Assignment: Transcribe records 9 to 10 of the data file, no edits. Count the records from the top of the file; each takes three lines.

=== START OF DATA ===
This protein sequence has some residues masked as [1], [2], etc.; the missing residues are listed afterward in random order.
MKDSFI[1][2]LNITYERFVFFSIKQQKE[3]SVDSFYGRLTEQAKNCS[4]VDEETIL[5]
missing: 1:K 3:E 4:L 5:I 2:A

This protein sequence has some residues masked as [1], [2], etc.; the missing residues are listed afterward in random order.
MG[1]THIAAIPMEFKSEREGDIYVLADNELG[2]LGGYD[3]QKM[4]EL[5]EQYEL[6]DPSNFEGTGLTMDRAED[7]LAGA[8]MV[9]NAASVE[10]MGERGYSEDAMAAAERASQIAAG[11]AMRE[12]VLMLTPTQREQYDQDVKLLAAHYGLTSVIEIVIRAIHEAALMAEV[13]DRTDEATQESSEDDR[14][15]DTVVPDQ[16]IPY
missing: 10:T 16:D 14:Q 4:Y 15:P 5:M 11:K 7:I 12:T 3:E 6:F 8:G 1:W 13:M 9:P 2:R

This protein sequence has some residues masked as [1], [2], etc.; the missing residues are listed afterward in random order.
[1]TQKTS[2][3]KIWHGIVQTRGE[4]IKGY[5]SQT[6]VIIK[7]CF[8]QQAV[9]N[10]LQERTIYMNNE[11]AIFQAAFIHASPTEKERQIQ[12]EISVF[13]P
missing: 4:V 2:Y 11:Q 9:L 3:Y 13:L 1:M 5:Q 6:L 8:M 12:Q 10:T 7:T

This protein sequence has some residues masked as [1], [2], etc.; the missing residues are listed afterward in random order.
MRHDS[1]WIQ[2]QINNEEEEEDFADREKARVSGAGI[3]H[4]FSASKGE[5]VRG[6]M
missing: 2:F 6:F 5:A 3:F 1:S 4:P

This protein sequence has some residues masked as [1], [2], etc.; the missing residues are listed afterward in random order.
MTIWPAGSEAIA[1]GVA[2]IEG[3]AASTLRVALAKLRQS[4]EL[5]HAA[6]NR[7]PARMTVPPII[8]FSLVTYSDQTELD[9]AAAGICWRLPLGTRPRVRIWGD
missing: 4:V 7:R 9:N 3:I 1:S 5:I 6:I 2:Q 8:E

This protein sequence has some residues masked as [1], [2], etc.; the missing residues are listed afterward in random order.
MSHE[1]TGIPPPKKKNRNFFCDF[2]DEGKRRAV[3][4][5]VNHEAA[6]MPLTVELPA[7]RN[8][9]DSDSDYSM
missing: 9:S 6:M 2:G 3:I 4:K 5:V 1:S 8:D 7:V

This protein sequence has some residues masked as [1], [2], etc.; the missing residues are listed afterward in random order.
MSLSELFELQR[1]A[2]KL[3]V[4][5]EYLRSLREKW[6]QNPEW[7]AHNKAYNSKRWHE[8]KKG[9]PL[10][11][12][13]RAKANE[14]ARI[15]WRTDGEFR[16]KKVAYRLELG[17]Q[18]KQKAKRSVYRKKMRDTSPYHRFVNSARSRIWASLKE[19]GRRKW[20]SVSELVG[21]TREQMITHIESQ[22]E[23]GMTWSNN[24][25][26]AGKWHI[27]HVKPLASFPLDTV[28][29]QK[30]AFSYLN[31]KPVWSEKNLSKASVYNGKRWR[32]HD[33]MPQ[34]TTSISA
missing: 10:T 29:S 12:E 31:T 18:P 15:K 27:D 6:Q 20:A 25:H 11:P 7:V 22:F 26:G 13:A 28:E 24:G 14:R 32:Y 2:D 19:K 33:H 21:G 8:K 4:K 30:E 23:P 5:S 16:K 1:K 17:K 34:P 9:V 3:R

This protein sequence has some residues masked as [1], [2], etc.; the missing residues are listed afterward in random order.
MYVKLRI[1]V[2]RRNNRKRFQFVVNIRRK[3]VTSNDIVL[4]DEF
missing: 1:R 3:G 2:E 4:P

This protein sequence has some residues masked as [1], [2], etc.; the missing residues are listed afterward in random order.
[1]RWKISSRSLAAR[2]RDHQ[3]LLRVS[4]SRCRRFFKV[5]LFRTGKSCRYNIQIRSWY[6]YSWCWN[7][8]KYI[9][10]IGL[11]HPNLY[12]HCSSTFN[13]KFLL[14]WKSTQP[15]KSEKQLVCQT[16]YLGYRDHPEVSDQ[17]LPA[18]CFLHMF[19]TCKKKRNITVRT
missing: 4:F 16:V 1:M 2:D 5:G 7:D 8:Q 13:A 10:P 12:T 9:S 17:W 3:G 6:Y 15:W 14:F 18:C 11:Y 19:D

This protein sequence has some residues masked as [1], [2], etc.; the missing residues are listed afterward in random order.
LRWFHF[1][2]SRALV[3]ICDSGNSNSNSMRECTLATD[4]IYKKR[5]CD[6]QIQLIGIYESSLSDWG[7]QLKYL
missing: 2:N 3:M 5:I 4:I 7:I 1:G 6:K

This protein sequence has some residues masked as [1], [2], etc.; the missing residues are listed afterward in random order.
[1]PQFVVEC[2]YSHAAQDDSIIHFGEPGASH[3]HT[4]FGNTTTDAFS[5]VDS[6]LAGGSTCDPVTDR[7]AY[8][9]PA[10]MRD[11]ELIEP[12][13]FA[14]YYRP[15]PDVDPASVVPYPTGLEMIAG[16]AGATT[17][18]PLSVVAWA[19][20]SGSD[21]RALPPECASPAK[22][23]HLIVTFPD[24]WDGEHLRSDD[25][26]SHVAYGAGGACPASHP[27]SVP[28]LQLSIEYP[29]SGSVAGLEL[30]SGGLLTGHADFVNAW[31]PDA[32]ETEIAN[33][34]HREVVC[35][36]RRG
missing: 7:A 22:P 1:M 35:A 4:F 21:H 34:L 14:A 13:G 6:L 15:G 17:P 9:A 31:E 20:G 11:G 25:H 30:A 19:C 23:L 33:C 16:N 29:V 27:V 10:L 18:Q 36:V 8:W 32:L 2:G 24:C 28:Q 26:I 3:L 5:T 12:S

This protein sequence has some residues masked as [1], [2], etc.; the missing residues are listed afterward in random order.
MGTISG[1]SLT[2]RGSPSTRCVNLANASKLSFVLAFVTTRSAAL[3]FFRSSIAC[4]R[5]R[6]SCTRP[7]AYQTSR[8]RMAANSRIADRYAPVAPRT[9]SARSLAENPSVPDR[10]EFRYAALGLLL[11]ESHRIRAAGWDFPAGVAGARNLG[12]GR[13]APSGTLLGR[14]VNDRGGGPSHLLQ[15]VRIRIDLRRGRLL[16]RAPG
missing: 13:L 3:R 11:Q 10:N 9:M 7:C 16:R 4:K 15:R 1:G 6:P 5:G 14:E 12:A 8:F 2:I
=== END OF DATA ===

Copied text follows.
This protein sequence has some residues masked as [1], [2], etc.; the missing residues are listed afterward in random order.
[1]RWKISSRSLAAR[2]RDHQ[3]LLRVS[4]SRCRRFFKV[5]LFRTGKSCRYNIQIRSWY[6]YSWCWN[7][8]KYI[9][10]IGL[11]HPNLY[12]HCSSTFN[13]KFLL[14]WKSTQP[15]KSEKQLVCQT[16]YLGYRDHPEVSDQ[17]LPA[18]CFLHMF[19]TCKKKRNITVRT
missing: 4:F 16:V 1:M 2:D 5:G 7:D 8:Q 13:A 10:P 12:T 9:S 17:W 3:G 6:Y 15:W 14:F 18:C 11:Y 19:D

This protein sequence has some residues masked as [1], [2], etc.; the missing residues are listed afterward in random order.
LRWFHF[1][2]SRALV[3]ICDSGNSNSNSMRECTLATD[4]IYKKR[5]CD[6]QIQLIGIYESSLSDWG[7]QLKYL
missing: 2:N 3:M 5:I 4:I 7:I 1:G 6:K